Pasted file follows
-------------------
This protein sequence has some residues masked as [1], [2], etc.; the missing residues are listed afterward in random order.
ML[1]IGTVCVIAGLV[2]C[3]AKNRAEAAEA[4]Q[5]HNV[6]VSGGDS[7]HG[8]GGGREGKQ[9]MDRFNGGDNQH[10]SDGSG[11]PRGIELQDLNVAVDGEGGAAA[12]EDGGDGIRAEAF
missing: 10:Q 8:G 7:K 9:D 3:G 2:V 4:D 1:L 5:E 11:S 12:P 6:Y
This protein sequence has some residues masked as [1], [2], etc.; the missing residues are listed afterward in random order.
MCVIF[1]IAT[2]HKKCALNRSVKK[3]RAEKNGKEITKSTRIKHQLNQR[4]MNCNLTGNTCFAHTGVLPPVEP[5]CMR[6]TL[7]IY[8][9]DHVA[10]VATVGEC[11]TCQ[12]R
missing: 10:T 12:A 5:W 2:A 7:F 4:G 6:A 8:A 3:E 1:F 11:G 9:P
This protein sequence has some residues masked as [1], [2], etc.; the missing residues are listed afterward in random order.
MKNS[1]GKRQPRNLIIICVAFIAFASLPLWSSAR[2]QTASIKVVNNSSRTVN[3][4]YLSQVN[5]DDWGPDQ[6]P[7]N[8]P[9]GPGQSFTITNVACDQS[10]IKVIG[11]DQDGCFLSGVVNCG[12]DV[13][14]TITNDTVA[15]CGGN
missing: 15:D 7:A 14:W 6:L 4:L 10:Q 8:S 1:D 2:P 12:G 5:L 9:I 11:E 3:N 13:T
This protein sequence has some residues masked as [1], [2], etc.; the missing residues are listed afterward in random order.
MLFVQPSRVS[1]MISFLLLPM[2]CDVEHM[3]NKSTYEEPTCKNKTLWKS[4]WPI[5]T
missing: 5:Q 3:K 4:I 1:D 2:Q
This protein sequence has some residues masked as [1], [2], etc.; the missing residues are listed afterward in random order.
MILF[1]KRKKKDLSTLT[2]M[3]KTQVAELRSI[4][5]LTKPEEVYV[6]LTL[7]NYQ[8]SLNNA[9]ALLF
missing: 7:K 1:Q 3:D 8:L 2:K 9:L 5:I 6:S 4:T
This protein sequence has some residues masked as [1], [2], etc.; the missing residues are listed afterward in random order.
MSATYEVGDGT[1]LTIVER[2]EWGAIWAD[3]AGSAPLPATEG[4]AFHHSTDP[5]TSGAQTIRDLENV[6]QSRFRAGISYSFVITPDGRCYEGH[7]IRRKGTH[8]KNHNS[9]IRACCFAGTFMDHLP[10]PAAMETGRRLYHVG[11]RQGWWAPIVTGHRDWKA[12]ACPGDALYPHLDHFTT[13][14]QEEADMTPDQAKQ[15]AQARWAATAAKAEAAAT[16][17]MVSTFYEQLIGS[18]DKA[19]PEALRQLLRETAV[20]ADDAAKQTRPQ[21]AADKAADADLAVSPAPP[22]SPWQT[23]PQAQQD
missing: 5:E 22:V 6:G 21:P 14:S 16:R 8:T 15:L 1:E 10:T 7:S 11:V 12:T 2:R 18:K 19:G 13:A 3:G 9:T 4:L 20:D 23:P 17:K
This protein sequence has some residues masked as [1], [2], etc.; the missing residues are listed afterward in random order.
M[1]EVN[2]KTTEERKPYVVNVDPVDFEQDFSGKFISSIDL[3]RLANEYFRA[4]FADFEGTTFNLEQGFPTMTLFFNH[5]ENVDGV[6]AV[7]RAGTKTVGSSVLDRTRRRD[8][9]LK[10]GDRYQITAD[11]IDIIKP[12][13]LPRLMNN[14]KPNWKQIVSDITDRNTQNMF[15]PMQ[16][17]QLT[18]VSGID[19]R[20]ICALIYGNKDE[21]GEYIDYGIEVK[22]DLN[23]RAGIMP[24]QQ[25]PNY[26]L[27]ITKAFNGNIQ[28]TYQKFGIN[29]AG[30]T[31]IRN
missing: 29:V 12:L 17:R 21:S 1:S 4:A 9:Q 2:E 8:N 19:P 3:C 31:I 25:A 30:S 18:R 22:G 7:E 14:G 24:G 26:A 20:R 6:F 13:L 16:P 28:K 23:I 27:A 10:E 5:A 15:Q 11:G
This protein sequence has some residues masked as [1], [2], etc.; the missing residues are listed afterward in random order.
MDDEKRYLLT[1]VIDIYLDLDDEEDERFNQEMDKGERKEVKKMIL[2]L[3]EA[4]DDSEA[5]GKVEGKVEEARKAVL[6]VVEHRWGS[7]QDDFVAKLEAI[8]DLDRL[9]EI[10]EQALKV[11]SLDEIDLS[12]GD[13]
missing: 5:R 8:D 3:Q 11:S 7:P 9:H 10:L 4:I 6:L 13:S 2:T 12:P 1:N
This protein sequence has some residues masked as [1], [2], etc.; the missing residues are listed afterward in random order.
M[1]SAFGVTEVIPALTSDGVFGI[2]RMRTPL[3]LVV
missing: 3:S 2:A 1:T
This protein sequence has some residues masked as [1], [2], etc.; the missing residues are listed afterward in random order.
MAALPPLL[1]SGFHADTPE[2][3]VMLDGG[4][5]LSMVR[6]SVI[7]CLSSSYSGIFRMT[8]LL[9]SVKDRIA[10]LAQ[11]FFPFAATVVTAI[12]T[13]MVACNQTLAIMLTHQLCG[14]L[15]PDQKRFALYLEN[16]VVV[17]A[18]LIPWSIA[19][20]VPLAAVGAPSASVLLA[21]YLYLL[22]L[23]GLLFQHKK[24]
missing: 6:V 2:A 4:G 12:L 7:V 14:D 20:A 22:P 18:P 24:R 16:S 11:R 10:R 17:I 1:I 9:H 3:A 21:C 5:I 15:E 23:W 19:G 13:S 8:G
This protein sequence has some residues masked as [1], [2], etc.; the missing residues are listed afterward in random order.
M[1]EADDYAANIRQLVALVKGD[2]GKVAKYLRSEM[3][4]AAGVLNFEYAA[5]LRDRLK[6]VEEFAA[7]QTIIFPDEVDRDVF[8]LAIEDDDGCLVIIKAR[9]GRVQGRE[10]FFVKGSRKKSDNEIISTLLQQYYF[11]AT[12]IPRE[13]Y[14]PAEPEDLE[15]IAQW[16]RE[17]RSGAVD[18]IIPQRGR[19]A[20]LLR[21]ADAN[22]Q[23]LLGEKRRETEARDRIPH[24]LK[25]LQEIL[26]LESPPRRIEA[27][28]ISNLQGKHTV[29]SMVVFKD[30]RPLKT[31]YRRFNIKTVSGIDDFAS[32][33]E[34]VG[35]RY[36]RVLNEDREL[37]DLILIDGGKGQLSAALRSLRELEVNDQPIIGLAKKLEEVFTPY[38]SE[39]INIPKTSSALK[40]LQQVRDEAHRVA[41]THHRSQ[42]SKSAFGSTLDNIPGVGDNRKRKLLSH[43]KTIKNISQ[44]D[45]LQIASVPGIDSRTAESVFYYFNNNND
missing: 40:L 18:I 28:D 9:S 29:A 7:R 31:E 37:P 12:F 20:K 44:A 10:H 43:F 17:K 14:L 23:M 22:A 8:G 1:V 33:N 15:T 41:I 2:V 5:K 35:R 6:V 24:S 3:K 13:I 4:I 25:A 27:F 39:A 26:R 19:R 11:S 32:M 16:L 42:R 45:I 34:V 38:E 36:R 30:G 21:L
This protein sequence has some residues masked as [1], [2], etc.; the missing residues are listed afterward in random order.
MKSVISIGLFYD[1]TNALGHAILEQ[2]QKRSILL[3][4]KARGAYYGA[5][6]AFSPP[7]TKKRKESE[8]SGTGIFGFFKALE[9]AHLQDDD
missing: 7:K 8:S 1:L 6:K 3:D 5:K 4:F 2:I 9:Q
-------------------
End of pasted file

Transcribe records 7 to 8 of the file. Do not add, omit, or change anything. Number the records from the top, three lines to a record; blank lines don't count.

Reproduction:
This protein sequence has some residues masked as [1], [2], etc.; the missing residues are listed afterward in random order.
M[1]EVN[2]KTTEERKPYVVNVDPVDFEQDFSGKFISSIDL[3]RLANEYFRA[4]FADFEGTTFNLEQGFPTMTLFFNH[5]ENVDGV[6]AV[7]RAGTKTVGSSVLDRTRRRD[8][9]LK[10]GDRYQITAD[11]IDIIKP[12][13]LPRLMNN[14]KPNWKQIVSDITDRNTQNMF[15]PMQ[16][17]QLT[18]VSGID[19]R[20]ICALIYGNKDE[21]GEYIDYGIEVK[22]DLN[23]RAGIMP[24]QQ[25]PNY[26]L[27]ITKAFNGNIQ[28]TYQKFGIN[29]AG[30]T[31]IRN
missing: 29:V 12:L 17:R 21:S 1:S 4:A 9:Q 2:E 8:N 19:P 3:C 31:I 25:A 30:S 18:R 22:G 7:E 14:G 24:G 26:A 20:R 6:F 13:L 16:P 28:K 23:I 27:A 10:E 5:A 15:Q 11:G
This protein sequence has some residues masked as [1], [2], etc.; the missing residues are listed afterward in random order.
MDDEKRYLLT[1]VIDIYLDLDDEEDERFNQEMDKGERKEVKKMIL[2]L[3]EA[4]DDSEA[5]GKVEGKVEEARKAVL[6]VVEHRWGS[7]QDDFVAKLEAI[8]DLDRL[9]EI[10]EQALKV[11]SLDEIDLS[12]GD[13]
missing: 5:R 8:D 3:Q 11:S 7:P 9:H 10:L 4:I 6:L 13:S 2:T 12:P 1:N